I dunno. What do you think?

Thanks,

kmm


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ms.hoorah
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« Reply #1 on: October 18, 2009, 03:43:27 PM »

Everywhere one goes, unless you live in a monastery, you are exposed to other faiths or lack of faith. Stay-at-home moms need socialization. Meet with the other moms. Enjoy the adult company and free childcare.   You don’t have to incorporate any of their doctrines.  Later, you can convert them.  Wink

I have worked with many Hindu professionals for decades. I have never purchased any bizarre statues with 4 arms.  Cheesy
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believer74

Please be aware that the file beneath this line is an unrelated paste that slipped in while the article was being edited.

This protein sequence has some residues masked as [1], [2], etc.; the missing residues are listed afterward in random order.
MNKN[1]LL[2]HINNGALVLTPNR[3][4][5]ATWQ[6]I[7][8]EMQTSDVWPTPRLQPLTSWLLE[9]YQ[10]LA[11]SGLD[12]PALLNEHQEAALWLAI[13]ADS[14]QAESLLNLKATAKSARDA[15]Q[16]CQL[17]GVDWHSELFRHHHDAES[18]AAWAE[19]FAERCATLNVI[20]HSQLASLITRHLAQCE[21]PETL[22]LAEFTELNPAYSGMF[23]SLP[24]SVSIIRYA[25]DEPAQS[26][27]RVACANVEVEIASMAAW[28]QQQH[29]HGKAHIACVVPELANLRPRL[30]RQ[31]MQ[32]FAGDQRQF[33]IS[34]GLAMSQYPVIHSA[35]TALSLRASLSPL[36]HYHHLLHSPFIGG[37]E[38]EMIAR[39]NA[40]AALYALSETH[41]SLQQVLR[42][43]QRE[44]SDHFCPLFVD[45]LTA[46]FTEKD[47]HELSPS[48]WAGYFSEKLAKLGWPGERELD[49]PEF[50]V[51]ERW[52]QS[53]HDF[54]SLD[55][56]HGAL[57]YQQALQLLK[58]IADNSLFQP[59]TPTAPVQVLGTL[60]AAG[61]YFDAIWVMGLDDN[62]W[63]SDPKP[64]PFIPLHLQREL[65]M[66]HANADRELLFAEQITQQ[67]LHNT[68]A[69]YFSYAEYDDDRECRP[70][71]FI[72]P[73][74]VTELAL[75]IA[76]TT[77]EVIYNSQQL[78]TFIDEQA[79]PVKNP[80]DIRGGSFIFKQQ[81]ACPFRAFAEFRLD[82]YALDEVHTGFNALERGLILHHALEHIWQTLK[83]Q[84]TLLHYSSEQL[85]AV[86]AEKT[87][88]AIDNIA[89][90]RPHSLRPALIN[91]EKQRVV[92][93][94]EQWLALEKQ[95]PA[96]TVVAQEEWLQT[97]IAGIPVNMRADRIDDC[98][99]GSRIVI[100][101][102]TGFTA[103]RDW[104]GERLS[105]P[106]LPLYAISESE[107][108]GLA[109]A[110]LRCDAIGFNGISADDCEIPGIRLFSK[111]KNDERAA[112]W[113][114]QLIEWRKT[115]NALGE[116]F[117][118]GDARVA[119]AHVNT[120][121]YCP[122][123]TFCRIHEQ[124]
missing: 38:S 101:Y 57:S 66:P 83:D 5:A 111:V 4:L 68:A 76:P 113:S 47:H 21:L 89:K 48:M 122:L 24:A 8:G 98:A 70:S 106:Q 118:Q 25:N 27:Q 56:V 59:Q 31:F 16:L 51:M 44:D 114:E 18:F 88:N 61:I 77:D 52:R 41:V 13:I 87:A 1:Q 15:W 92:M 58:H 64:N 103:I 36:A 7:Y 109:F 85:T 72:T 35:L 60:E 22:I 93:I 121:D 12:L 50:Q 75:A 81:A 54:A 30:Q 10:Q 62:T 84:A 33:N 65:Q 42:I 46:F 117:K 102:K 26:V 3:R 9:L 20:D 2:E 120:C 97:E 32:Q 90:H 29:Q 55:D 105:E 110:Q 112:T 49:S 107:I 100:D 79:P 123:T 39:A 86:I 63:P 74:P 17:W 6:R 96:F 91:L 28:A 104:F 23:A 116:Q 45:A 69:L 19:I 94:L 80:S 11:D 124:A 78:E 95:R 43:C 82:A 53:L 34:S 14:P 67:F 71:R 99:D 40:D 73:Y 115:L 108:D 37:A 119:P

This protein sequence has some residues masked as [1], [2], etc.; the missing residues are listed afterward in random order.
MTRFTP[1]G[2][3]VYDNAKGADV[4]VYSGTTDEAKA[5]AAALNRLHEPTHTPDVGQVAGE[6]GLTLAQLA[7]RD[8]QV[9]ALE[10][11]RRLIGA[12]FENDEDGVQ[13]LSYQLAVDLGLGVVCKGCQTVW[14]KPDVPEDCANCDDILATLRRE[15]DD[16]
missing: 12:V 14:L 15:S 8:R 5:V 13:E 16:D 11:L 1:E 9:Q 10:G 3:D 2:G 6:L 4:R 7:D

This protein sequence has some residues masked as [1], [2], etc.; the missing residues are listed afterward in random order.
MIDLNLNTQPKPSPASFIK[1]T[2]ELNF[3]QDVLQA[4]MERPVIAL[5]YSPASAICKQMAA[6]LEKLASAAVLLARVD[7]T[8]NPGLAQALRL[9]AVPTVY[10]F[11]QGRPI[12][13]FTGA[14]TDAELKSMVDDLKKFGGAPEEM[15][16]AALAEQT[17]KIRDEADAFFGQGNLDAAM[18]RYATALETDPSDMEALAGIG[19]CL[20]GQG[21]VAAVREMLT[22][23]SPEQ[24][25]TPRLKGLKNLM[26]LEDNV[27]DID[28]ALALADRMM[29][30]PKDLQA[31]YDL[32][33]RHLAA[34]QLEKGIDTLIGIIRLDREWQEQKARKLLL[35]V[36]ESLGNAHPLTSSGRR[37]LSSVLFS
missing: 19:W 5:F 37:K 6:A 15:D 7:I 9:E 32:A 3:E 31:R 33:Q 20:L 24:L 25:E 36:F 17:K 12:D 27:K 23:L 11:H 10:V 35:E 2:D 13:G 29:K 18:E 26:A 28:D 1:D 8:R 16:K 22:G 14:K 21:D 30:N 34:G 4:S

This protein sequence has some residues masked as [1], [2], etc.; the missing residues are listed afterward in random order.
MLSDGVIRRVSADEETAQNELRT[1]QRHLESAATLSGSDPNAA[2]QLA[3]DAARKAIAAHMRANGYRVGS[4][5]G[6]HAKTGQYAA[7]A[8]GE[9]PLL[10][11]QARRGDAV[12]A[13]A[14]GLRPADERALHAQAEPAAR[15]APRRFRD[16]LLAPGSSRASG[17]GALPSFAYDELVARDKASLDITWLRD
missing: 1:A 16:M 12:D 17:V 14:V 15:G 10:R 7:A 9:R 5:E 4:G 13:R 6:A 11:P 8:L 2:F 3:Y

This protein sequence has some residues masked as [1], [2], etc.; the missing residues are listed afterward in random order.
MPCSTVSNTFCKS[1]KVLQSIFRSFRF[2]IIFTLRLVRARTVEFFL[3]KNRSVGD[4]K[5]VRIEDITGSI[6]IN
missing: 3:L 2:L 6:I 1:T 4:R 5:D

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« Reply #2 on: October 18, 2009, 07:32:47 PM »

I think you should just enjoy it. It seems from what you said that they are trying to be inclusive and respectful to your tradition.  Cheesy
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GabrieltheCelt
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« Reply #3 on: October 18, 2009, 07:42:06 PM »

We all need friends so I would go and just have fun.  And, maybe you could bring an icon the next time they want to discuss 'art'.  But just as we're giving you advice on how to introduce Orthodoxy to them, rest assured that they may be interested in catechizing you as well.  Smiley
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SolEX01
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« Reply #4 on: October 18, 2009, 09:33:07 PM »

Go and make pleasant conversation.  If matters of faith crop up, present the Orthodox view; otherwise, make pleasant conversation.   Grin
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Alveus Lacuna
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« Reply #5 on: October 19, 2009, 12:14:00 AM »